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Cajon Pass fire destroys man’s ranch, retirement dreams

State hospital worker Bruce Schumacher said he was on the verge of retiring and planned to sustain himself with two livestock businesses on his sprawling, 10-acre ranch in the San Bernardino County community of Hesperia.

But when he reached his ranch Saturday after a 1,200-acre brush fire roared through his property near the Cajon Pass a day earlier, he met with a ghastly sight. More than 100 of his goats, rabbits and birds were dead, their charred carcasses strewn about his ranch. His house, fully paid for, was destroyed. His antiques, tractor and other vehicles were gone too.

And so were his retirement dreams.

Schumacher, 66, said he broke down, sobbing and hyperventilating. A neighbor gave him medication to calm him down — Schumacher’s own prescriptions were destroyed in the blaze.

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Photos: Fire in Cajon Pass

“Where do I start?” asked Schumacher, a psychiatric technician at Patton State Hospital. “How do I start at my age?”

The Hesperia resident was among 1,500 people caught in a mandatory evacuation after the blaze ignited at 12:40 p.m. Friday, destroying several structures and snarling Labor Day weekend traffic along Interstate 15. Both northbound and southbound lanes were open Saturday, but holiday traffic remained heavy.

Officials lifted the mandatory evacuation Saturday afternoon after more than 900 firefighters succeeded in containing 60% of the blaze. Full containment was expected by 6 p.m. Sunday, said Tracey Martinez, a spokeswoman for the San Bernardino County Fire Department.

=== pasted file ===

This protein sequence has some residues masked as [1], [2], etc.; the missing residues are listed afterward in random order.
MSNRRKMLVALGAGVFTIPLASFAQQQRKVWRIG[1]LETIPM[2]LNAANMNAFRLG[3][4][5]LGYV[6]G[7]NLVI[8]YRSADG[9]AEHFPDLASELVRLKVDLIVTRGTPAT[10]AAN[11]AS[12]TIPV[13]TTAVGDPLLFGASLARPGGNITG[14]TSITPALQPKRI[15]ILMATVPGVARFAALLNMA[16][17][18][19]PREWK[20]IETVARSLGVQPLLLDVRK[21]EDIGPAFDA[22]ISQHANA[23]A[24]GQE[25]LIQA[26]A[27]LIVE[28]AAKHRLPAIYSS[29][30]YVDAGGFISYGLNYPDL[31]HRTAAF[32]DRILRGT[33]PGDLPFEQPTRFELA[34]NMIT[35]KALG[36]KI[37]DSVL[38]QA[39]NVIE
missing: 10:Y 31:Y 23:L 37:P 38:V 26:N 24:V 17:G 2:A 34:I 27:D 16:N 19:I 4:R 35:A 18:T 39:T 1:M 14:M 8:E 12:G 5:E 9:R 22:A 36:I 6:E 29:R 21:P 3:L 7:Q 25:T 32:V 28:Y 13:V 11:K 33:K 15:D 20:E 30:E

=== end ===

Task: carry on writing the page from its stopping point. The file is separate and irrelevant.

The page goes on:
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Martinez said the fire started in the center median of Interstate 15, jumped the freeway and quickly moved south through the dry brush and vegetation. The cause was still under investigation. Two homes and several sheds and other outdoor structures were destroyed, and two other homes were damaged.

“The fire is not spreading currently,” Martinez said. “But the winds are erratic and the potential for it to spread or flare up is still there.”

Schumacher said he had left for a dental appointment before the blaze started Friday. By midday, he said, he could see the flames growing from afar but was not allowed to return to his home until Saturday.

When he did, he choked up at the sight of his dead animals, which looked as if they had strained to escape from their pens. Among the survivors were 30 to 35 sheep, which Schumacher said had been protected by their “guard llama,” Little Man. The llama had shielded them from the fire with his own body; he suffered burns but is expected to recover.

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“He sacrificed himself to protect the sheep,” Schumacher said. “Not a single one died.”

But he said the fire had dashed all hopes of retirement, particularly since he had no homeowner’s insurance or the resources to restore the ranch.

“There is no way to rebuild,” he said. “My dream of retirement has been taken away from me.”

teresa.watanabe@latimes.com


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